One of the problems and tragedies of modern society is human patients unable to receive organ transplants in a timely matter, worsening their sickness and sometimes leading to death. In fact, hundreds of people die every day waiting for organ transplants.
Harvesting Organs from the Dead
Dr. Frankenstein may have seemed a bit deranged, but in today’s world of science, in biology, he would fit right in. And who can argue with anyone who wishes to bring the dead back to life? If memory serves, Dr. Frankenstein took freshly deceased bodies and harvested body parts and organs from them. How is this any different than today? Most of us sign our organs away through a simple checkbox on our license plates. If we are one of the 1.3 million people who die globally in road crashes each year – 3,287 deaths a day – our healthy organs and body parts can find new life in others who need them.
Growing Organs from Human Cells in Host Animals
But modern day medicine and technology have new “curveballs” to throw at those who have any inkling of doubt about the coming age of organ growth in labs and host animals. A recent controversial study by the Salk Institute for Biological Studies in La Jolla, California, to create human-paid chimeras (pronounced “kei-mera”), is another step on the way to growing human organs in non-human host animals for transplant into humans. Chimera’s are named after Greek mythology’s fire-breathing she-monster with a lion’s head, a goat’s body, and a serpent’s tail. In medicine, chimera means an individual organ or part of diverse genetic origin.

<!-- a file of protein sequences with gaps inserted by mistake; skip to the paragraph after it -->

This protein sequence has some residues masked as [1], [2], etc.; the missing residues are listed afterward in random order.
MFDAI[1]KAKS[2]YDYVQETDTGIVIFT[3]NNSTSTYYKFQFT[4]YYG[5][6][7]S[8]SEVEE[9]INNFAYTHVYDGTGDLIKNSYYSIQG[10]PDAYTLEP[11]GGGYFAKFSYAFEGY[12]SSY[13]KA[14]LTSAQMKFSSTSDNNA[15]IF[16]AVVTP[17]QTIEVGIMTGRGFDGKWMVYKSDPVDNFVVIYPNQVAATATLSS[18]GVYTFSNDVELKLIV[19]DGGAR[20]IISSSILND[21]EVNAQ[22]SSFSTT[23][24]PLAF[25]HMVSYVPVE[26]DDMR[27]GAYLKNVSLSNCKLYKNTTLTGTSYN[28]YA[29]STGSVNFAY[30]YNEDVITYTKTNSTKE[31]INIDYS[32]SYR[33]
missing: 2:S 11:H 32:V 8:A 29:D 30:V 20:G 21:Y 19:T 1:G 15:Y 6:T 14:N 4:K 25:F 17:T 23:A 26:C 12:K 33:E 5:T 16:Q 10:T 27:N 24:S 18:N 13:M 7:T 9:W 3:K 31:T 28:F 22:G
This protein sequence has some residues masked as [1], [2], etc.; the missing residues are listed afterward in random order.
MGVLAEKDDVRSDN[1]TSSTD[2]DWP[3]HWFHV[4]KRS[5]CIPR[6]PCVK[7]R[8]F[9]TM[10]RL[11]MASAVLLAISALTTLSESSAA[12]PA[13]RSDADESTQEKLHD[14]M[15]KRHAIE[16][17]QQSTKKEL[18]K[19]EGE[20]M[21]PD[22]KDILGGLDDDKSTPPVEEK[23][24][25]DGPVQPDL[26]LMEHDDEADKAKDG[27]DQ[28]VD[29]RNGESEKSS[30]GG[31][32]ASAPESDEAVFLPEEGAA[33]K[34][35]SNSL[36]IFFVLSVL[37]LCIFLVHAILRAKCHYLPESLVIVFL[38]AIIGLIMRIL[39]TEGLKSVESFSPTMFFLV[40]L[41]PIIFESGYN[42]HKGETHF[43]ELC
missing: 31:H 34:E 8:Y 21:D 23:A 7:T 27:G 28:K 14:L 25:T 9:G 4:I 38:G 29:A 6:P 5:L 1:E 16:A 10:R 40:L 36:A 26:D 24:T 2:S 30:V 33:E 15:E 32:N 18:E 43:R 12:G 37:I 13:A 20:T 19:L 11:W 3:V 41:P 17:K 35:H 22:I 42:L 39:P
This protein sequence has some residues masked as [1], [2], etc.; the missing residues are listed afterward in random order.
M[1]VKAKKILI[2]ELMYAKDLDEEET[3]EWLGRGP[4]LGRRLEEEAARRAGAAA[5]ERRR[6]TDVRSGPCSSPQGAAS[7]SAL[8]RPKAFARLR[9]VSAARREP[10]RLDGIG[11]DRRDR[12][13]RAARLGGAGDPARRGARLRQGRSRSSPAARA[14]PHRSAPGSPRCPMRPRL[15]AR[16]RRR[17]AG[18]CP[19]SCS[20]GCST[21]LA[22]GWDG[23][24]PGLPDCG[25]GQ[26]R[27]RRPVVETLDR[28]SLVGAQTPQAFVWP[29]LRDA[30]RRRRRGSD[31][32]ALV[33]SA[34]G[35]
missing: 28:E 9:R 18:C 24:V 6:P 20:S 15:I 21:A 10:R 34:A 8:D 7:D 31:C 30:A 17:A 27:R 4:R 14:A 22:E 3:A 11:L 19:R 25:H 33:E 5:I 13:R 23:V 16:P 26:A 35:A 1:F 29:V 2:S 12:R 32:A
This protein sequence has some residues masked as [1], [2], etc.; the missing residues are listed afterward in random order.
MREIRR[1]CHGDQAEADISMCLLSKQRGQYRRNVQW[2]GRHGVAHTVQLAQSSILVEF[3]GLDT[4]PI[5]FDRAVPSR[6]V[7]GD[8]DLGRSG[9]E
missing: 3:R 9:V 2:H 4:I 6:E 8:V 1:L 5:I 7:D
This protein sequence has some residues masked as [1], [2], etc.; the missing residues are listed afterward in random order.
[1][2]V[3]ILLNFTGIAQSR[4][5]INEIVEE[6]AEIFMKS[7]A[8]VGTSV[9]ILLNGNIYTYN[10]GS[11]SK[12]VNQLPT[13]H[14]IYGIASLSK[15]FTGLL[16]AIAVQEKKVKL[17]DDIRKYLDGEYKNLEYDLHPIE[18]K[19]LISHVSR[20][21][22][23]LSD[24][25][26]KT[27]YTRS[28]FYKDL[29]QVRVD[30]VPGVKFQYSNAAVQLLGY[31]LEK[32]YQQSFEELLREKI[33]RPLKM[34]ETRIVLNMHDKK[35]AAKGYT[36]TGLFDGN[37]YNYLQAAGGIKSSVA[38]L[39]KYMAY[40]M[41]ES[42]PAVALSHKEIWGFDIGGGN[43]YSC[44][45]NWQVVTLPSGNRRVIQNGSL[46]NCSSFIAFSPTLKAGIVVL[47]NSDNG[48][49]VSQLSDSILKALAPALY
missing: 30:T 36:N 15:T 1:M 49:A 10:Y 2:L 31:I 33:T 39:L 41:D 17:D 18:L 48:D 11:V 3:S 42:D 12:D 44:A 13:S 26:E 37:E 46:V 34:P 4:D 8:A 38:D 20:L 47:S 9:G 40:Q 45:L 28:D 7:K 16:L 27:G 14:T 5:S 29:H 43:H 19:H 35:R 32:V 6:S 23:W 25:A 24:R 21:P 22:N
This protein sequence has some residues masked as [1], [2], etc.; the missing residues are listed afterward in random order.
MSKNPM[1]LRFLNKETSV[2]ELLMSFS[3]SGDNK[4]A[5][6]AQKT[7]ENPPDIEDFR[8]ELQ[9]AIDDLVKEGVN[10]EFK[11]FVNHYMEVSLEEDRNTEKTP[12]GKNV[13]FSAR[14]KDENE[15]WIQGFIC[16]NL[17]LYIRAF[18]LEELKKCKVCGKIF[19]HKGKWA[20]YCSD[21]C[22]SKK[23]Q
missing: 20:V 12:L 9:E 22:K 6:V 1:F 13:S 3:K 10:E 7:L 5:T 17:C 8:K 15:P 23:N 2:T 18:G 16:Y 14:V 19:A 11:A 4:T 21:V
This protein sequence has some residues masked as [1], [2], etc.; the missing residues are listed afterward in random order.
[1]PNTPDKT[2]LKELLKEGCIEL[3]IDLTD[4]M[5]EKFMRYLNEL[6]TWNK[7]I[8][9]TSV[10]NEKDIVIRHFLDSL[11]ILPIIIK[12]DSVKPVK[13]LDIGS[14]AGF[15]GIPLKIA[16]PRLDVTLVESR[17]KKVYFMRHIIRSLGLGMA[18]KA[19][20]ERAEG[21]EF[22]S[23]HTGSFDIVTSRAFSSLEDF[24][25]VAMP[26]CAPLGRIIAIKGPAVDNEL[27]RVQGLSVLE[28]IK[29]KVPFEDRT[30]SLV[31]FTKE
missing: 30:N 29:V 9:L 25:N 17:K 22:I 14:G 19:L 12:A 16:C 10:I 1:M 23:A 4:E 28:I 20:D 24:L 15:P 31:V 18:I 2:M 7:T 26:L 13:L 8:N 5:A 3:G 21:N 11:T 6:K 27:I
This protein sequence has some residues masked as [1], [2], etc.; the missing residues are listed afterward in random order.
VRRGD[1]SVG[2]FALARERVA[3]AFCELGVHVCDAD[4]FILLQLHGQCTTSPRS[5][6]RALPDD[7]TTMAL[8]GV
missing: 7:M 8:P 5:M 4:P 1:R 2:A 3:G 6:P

The Salk Institute has been trying to human grow organs for years in Petri dishes but growing human organs in host animals is so much more productive. This type of realization or discovery puts researchers in the position of concluding that there’s only one path forward.
This type of manipulation of human and animal life to help human patients live longer and healthier lives is becoming more and more common. For example, scientists recently cured a mouse of diabetes by using cells grown inside lab rats.
And in Japan, Japanese researchers recently created a pig-human embryo. That’s right, part pig and part human. They injected human induced pluripotent stem (iPS) cells, created from adult cells, into a pig blastocyst. The blastocyst was then implanted into a female pig and developed for four weeks. The result was the human stem cells had grown into precursor cells that can develop into heart cells, liver cells, and neurons.
The following video: “Scientists Create First Human-Pig Hybrid” explains the breakthrough and potential applications.